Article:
Many economies throughout history have used gold, silver and other precious metals as currencies because of their ability to store value, their relative ease of transportation and the ease of exchanging them for different denominations. Gold is neither an asset nor a commodity. So is it practically useless or, at best, is it collectible? Undoubtedly, some gold investment products may have aesthetic or emotional value (think grandmother's jewelry or some rare coins). And it can be argued that the value of gold is due solely to its scarcity and to the expectations that future investors will price it higher than us now, just like they collect baseball cards or stamps.
However, this is not the distinguishing feature of collectibles, but of other investments (why do people buy stocks that don't pay dividends?) — and also the media of exchange. In addition, for most investors, the aesthetic characteristics of gold do not matter, only its monetary aspects are relevant. The Federal Reserve, the central bank of the United States, provides the nation with a secure, flexible and stable monetary and financial system. Principles and Practices of Monetary Policy Review of Strategy, Tools and Oversight of Monetary Policy Communications %26 Regulatory Letters Banking Applications %26 Legal Developments Financial Stability Assessments Coordination of Financial Stability %26 Shares Reserve Bank Payment Services %26 Financial Market Data Utilities %26 Infrastructure Research, Committees and Forums International Exchange Rates and Data Monetary Balances, Stocks and Reserves Congress has specified that Federal Reserve banks must hold guarantees with a value equal to that of the Federal Reserve bonds that the Federal Reserve Bank puts into circulation.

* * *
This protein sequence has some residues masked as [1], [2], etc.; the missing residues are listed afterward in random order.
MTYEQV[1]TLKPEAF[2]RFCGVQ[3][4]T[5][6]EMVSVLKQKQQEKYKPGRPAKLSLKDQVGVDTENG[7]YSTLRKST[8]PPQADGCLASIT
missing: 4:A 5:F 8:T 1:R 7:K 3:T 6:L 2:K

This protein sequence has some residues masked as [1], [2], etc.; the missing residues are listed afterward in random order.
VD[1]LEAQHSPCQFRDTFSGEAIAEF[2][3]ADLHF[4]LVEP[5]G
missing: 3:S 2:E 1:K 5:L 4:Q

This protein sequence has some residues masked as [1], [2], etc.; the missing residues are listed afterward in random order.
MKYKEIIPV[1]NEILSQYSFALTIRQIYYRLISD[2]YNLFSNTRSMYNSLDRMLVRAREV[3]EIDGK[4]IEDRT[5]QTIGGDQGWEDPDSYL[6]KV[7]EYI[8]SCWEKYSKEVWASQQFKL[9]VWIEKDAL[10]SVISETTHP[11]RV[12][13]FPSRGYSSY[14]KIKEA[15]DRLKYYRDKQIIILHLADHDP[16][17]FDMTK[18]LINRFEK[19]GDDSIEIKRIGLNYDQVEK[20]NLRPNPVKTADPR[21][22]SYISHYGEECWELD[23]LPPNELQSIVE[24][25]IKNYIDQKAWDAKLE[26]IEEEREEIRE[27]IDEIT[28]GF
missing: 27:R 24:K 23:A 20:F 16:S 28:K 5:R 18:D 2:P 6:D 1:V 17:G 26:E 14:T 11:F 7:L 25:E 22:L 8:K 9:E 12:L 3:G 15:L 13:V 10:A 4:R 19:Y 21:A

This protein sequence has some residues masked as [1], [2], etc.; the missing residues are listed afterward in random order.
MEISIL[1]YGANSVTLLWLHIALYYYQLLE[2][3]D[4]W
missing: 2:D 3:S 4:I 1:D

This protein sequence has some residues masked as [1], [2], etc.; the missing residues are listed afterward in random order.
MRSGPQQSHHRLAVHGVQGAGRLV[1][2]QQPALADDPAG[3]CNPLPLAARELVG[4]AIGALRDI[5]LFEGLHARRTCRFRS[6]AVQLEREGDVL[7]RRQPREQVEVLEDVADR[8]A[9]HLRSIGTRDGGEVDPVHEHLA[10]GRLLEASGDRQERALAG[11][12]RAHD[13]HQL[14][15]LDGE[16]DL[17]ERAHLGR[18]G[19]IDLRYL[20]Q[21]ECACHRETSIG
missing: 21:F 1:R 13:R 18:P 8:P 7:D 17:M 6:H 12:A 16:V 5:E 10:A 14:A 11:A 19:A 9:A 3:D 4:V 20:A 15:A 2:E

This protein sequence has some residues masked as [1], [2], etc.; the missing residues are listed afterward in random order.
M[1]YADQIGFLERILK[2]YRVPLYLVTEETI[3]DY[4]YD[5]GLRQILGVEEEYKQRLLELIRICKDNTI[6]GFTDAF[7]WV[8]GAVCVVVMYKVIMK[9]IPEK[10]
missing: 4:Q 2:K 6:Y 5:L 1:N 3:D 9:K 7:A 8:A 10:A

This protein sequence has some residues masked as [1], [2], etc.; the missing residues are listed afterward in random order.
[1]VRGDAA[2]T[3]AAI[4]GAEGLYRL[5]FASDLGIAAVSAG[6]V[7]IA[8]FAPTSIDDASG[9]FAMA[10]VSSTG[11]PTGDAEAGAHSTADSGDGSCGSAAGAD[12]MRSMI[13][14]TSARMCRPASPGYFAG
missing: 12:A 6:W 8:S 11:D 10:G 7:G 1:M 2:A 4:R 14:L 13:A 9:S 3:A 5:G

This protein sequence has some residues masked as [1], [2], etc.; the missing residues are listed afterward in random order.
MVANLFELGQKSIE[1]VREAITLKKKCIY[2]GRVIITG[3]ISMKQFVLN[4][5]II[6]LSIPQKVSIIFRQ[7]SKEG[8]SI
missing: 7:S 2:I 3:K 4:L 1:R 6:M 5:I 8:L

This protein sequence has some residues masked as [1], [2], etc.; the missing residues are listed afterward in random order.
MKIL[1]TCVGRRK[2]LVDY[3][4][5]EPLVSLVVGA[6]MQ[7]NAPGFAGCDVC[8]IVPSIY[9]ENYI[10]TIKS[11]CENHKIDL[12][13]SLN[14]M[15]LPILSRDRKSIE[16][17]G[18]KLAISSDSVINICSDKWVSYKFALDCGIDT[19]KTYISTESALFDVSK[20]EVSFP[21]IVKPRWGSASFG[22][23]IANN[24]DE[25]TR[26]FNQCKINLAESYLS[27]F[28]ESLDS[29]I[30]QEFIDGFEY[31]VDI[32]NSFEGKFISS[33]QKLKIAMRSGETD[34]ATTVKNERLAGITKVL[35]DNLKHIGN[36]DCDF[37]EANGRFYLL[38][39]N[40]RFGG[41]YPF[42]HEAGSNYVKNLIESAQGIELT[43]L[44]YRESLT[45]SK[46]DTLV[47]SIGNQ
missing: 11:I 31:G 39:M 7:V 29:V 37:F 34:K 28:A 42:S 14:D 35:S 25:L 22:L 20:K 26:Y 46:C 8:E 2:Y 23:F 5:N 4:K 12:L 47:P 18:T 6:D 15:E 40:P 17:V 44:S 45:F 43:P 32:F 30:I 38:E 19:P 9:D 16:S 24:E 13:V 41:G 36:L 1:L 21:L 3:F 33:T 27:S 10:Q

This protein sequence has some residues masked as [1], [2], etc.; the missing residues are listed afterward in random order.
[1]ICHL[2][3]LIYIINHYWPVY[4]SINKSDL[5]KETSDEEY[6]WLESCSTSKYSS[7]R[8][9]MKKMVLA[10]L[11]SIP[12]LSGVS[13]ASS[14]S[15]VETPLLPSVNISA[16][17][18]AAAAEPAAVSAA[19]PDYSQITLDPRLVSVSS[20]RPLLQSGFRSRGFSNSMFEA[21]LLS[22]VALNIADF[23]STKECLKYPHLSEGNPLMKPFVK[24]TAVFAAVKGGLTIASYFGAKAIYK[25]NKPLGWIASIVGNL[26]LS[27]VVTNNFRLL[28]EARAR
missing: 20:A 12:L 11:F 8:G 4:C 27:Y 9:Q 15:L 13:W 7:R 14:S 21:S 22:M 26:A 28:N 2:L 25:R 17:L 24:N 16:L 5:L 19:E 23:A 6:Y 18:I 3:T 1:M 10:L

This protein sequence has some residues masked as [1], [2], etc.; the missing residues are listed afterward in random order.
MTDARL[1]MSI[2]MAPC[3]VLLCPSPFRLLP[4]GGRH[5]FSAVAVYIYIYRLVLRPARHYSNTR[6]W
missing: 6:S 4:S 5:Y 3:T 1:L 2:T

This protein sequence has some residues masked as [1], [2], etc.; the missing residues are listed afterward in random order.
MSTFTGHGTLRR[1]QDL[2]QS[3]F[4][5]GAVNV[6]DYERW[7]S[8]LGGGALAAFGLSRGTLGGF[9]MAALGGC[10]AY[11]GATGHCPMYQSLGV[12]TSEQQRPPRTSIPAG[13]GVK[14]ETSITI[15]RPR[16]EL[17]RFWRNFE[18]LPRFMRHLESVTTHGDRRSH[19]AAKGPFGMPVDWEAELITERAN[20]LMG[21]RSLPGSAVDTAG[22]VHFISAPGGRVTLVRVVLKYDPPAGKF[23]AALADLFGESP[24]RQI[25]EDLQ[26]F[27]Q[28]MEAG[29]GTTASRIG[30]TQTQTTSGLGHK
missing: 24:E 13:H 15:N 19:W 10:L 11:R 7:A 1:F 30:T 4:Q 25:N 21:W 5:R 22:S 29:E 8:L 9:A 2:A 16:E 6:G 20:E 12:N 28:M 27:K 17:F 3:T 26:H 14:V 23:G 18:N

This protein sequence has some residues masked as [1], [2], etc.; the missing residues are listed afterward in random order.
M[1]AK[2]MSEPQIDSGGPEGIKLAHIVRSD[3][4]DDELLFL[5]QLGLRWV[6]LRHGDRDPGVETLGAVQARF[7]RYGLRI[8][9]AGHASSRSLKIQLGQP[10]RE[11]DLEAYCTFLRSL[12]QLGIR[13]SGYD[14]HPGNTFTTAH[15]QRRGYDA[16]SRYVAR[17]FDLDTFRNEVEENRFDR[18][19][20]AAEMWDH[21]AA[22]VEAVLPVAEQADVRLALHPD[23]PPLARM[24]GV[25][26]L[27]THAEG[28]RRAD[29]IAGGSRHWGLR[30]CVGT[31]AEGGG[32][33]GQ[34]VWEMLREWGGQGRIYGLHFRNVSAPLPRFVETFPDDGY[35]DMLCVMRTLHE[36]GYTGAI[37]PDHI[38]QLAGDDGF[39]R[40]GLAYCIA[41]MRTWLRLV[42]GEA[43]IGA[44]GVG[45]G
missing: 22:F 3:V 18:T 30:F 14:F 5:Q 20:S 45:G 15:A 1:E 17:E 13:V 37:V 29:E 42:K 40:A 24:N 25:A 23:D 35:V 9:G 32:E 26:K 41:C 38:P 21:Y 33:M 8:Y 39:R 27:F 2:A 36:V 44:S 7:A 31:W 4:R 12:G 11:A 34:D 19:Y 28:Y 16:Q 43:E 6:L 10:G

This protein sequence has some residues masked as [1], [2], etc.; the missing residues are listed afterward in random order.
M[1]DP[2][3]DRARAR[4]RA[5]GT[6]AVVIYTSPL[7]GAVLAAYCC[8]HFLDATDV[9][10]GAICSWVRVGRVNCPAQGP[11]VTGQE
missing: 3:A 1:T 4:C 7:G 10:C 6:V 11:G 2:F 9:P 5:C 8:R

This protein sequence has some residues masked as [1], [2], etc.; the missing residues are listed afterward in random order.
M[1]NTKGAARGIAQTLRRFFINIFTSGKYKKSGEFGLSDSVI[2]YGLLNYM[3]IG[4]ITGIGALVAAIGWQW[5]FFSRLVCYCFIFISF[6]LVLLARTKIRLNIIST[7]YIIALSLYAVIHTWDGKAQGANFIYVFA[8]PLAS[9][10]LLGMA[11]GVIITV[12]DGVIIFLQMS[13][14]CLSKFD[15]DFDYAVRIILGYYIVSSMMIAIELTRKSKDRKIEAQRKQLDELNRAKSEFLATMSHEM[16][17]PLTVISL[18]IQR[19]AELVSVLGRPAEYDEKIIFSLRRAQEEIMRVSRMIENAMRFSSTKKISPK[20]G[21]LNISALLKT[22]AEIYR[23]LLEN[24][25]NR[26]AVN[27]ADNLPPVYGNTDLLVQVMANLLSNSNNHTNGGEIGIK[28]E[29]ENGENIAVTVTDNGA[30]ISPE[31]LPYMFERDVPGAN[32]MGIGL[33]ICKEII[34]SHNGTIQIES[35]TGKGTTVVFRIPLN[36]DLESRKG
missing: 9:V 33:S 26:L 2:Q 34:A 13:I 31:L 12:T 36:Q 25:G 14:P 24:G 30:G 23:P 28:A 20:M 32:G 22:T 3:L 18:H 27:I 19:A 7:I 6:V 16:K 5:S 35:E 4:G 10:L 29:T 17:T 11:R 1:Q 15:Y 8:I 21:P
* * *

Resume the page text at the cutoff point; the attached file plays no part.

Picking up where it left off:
This warranty is maintained primarily in the form of an EE. UU. Corporate securities sponsored by the Treasury, federal agencies and the government. Board of Governors of the Federal Reserve System.
Gold's performance as a stable value standard has been exemplary. In fact, it's much better than one would rationally expect. The things that the gold standard made possible, such as the extraordinary stability of bond yields during the 19th century, have never been replicated with fiat currencies. Just look at those results (achieved without market manipulation) and tell me which central bank mobster — tell me the name of a real person — who thinks he could do it; and then explain, if true, why he hasn't done it yet.
Few consider cryptocurrencies to be a form of currency, while others view them as a store of value similar to gold. According to data from the World Gold Council, it represents only about 17.5 percent of the total demand for gold. When the dollar left gold in 1971, no one was interested in remaining tied to the dollar, and currencies floated. Therefore, gold is a commodity only in a tiny part, which means that we cannot value it as copper, it is enough to observe the annual balance between production and consumption.
Second, gold doesn't behave in a similar way to other assets, so its correlation with them is very low, so it can serve as a portfolio diversifier. In the era before 1914, most major governments participated in the world gold standard, which was nothing more than the extension of many centuries of minting gold and silver coins around the world. I wouldn't, because the ECB is subject to political pressures or other agendas to which gold is immune. First, without cash flows, gold cannot be valued using standard valuation methods, such as DCF, etc.
And, with all due respect to these gentlemen, I advise them to vote for gold for the duration of the capitalist system. No one has found a better path, not even in the form of a proposal; and no one has ever needed to find a better path, because gold has always worked very well. It could be argued that, ideally, intelligent people could unite and create a better, i.e., more stable, basis for money than gold. To understand why gold works, as a standard of monetary value, we must understand what makes money good.
But we know that the demand for gold is actually much higher, since the WGC focuses on annual flows, ignoring the enormous stocks of gold and the fact that demand and supply for gold come from marginal buyers and sellers who accumulate a large number of ingots. Gold doesn't generate any cash flow on its own (unless you borrow, but then it's something else), so it's not an asset like stocks or bonds. . .